Postnational homelands: Migration and memory in two novels of Taiwan

Mary Goodwin*

*Corresponding author for this work

Research output: Contribution to journalArticlepeer-review


Subject to colonial incursions for centuries, Taiwan has long struggled to define itself. Even today, after the May 2016 inauguration of President Tsai Ing-wen of the independence-supporting Democratic Progressive Party, the island is once again wracked by debate over its status: Is it an independent nation, or a province of China? Which aspects of its complex history should be seized upon to define its present and future? By some definitions “postnational,” modern Taiwan people are actively shaping their citizen-identities based on social experience and economic and cultural reality rather than unwieldy and outdated ideological constructs. In this essay I look at two recent English-language novels set in Taiwan, Francie Lin’s The Foreigner and Julie Wu’s The Third Son, which feature Taiwanese American protagonists who struggle with personal and cultural history in coming to terms with their own complex identity. Approaching these characters as “postnational” figures, I find ways in which their experience can be seen to parallel Taiwan’s own uncertain and dynamic situation.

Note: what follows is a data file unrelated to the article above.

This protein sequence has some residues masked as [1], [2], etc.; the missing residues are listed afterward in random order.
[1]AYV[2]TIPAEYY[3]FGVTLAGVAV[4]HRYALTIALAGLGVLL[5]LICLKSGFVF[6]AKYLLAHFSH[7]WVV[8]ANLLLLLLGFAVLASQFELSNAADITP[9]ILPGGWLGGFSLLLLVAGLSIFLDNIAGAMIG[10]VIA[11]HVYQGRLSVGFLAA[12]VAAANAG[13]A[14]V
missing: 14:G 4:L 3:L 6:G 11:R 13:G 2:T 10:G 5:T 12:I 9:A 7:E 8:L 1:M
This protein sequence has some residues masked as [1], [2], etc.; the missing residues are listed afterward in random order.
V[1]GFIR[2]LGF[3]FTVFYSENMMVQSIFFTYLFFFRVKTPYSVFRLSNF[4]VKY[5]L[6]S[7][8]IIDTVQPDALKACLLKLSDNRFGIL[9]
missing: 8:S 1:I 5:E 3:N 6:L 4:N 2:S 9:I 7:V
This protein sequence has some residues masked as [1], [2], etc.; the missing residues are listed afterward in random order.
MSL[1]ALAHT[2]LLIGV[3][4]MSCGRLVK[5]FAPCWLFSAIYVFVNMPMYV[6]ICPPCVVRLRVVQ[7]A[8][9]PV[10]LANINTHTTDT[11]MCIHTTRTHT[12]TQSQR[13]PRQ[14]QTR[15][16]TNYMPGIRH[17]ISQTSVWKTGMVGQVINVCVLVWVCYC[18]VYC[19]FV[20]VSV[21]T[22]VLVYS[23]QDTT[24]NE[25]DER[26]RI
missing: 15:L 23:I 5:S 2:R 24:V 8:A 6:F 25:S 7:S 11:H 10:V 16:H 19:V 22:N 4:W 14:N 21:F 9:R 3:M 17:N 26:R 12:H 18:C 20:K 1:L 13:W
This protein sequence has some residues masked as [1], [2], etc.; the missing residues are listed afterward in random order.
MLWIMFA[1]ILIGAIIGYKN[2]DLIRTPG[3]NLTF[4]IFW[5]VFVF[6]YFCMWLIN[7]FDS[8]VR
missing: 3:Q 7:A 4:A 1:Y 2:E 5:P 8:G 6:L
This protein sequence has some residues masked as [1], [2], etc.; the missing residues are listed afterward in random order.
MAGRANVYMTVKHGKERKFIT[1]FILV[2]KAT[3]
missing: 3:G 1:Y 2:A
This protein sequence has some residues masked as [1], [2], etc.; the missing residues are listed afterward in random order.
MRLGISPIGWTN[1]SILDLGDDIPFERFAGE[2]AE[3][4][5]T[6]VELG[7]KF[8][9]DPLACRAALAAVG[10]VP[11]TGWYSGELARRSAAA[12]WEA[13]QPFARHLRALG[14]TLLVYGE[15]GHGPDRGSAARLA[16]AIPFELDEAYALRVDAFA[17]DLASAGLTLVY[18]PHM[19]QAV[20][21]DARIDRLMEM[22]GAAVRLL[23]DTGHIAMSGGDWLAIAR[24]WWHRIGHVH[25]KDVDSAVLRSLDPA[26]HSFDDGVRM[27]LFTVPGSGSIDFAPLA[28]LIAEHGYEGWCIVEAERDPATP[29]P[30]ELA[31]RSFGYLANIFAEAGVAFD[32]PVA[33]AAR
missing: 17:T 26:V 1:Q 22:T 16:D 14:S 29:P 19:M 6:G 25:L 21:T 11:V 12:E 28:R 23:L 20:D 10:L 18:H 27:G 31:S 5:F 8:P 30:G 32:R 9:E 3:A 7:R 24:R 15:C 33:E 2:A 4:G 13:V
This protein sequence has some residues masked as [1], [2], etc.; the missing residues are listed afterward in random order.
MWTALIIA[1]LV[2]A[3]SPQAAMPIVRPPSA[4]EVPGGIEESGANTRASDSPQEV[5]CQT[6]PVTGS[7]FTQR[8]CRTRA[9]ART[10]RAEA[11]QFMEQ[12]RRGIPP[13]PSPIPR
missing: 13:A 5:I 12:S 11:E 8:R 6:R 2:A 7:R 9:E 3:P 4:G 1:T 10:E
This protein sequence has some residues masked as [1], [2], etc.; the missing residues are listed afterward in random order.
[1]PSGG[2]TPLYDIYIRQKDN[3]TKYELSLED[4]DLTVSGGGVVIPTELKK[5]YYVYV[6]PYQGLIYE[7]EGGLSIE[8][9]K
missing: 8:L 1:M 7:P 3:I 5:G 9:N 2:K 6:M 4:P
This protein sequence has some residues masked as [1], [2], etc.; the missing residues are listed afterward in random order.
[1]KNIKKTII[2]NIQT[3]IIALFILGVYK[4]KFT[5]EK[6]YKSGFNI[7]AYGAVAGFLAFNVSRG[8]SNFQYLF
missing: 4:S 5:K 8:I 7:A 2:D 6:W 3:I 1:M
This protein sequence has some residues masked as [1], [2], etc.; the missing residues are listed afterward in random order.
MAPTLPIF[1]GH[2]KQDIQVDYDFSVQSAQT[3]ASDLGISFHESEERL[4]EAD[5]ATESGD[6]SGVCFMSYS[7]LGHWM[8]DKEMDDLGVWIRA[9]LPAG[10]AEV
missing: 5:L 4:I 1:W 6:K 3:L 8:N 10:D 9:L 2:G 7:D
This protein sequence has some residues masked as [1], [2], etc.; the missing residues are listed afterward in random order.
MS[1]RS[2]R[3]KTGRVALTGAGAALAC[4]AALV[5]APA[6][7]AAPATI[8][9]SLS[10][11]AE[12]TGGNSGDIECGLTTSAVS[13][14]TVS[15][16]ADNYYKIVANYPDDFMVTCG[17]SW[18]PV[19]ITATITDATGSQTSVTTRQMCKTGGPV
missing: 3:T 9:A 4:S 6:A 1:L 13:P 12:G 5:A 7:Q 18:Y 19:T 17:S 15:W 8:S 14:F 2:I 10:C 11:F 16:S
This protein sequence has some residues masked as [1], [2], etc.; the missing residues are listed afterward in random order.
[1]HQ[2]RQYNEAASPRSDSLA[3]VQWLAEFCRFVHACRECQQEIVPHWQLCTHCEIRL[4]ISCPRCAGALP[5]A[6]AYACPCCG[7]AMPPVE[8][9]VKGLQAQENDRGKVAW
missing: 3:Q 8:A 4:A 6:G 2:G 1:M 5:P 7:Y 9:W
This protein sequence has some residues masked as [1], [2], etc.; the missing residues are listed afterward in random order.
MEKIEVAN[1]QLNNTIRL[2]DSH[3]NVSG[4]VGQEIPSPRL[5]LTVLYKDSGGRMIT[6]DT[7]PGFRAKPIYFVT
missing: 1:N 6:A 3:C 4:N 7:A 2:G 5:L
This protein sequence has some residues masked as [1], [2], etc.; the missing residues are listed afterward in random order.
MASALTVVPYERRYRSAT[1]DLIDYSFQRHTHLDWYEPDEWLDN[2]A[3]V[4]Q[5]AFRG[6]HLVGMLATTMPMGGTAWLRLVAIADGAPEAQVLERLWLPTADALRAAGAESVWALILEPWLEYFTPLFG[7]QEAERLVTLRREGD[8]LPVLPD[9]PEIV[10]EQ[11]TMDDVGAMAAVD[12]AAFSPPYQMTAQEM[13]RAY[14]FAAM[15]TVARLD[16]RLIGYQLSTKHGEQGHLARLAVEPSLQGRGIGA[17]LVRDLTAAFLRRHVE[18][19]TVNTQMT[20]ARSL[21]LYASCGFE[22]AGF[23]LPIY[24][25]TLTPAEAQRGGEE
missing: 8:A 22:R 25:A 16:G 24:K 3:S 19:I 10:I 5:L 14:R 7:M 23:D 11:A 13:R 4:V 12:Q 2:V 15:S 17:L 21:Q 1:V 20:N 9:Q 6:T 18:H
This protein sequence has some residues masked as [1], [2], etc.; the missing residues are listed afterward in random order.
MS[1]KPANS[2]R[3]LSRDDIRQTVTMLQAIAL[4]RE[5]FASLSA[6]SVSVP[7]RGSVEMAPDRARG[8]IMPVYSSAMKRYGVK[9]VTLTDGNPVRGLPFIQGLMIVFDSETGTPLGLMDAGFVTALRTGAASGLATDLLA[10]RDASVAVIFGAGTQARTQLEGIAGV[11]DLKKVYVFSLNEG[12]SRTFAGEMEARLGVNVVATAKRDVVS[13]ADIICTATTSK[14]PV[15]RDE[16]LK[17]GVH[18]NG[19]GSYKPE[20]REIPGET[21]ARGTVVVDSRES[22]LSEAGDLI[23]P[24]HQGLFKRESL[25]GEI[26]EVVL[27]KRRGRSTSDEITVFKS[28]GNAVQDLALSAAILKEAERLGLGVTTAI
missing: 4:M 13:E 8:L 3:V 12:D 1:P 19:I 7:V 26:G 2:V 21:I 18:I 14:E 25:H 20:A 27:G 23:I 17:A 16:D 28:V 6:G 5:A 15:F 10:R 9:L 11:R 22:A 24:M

Original languageEnglish
Pages (from-to)229-243
Number of pages15
Issue number1
Publication statusPublished - 2017 Jun 1


  • Francie Lin
  • Julie Wu
  • Memory
  • Migration
  • Postnational
  • Taiwan

ASJC Scopus subject areas

  • Arts and Humanities (miscellaneous)
  • Social Sciences (miscellaneous)
  • Law


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